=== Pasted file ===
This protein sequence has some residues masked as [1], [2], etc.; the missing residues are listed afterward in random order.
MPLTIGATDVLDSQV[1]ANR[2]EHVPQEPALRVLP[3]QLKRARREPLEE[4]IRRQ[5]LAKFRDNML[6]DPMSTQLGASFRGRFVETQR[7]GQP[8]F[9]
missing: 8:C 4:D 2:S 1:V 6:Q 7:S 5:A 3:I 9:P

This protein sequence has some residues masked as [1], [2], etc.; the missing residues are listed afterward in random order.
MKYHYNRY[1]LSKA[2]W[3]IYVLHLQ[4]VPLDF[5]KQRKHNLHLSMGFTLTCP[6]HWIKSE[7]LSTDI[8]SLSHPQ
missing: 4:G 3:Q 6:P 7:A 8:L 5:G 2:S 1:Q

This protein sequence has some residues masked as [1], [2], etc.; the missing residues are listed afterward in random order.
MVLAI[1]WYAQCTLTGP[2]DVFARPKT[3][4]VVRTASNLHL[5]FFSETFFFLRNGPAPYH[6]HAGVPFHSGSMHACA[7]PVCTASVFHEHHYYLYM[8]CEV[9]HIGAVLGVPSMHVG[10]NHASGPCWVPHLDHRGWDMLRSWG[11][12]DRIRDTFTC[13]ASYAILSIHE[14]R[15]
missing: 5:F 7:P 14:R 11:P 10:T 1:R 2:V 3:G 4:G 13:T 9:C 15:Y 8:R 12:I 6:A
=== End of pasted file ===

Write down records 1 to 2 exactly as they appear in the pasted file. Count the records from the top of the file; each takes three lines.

This protein sequence has some residues masked as [1], [2], etc.; the missing residues are listed afterward in random order.
MPLTIGATDVLDSQV[1]ANR[2]EHVPQEPALRVLP[3]QLKRARREPLEE[4]IRRQ[5]LAKFRDNML[6]DPMSTQLGASFRGRFVETQR[7]GQP[8]F[9]
missing: 8:C 4:D 2:S 1:V 6:Q 7:S 5:A 3:I 9:P

This protein sequence has some residues masked as [1], [2], etc.; the missing residues are listed afterward in random order.
MKYHYNRY[1]LSKA[2]W[3]IYVLHLQ[4]VPLDF[5]KQRKHNLHLSMGFTLTCP[6]HWIKSE[7]LSTDI[8]SLSHPQ
missing: 4:G 3:Q 6:P 7:A 8:L 5:G 2:S 1:Q